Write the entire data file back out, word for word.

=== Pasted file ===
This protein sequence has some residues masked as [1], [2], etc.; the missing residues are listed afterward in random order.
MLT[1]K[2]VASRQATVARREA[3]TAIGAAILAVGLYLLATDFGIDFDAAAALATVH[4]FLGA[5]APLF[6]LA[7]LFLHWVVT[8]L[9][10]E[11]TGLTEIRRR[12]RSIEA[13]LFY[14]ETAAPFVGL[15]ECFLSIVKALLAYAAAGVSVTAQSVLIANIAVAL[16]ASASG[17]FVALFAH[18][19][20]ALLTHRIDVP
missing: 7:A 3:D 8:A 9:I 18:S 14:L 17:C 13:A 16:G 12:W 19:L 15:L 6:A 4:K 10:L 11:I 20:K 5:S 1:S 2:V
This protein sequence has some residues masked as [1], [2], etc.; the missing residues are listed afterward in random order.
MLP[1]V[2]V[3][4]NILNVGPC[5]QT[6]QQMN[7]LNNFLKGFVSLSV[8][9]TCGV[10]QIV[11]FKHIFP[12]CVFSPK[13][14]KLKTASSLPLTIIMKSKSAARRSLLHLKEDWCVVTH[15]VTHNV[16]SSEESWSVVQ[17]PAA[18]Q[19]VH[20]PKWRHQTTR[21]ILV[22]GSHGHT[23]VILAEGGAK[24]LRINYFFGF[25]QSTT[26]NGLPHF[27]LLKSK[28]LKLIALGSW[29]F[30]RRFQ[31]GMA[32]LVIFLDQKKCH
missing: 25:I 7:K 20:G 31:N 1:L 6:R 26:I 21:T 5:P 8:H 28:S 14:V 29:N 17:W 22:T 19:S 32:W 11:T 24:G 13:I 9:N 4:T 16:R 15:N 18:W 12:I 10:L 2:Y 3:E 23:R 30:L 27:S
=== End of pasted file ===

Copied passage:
This protein sequence has some residues masked as [1], [2], etc.; the missing residues are listed afterward in random order.
MLT[1]K[2]VASRQATVARREA[3]TAIGAAILAVGLYLLATDFGIDFDAAAALATVH[4]FLGA[5]APLF[6]LA[7]LFLHWVVT[8]L[9][10]E[11]TGLTEIRRR[12]RSIEA[13]LFY[14]ETAAPFVGL[15]ECFLSIVKALLAYAAAGVSVTAQSVLIANIAVAL[16]ASASG[17]FVALFAH[18][19][20]ALLTHRIDVP
missing: 7:A 3:D 8:A 9:I 18:S 14:L 17:C 13:A 16:G 12:W 19:L 15:L 6:A 4:K 10:L 11:I 20:K 5:S 1:S 2:V
This protein sequence has some residues masked as [1], [2], etc.; the missing residues are listed afterward in random order.
MLP[1]V[2]V[3][4]NILNVGPC[5]QT[6]QQMN[7]LNNFLKGFVSLSV[8][9]TCGV[10]QIV[11]FKHIFP[12]CVFSPK[13][14]KLKTASSLPLTIIMKSKSAARRSLLHLKEDWCVVTH[15]VTHNV[16]SSEESWSVVQ[17]PAA[18]Q[19]VH[20]PKWRHQTTR[21]ILV[22]GSHGHT[23]VILAEGGAK[24]LRINYFFGF[25]QSTT[26]NGLPHF[27]LLKSK[28]LKLIALGSW[29]F[30]RRFQ[31]GMA[32]LVIFLDQKKCH
missing: 25:I 7:K 20:G 31:N 1:L 6:R 26:I 21:T 5:P 8:H 28:S 14:V 29:N 17:W 22:T 19:S 32:W 11:T 24:G 13:I 9:N 4:T 16:R 15:N 18:W 12:I 10:L 2:Y 3:E 23:R 30:L 27:S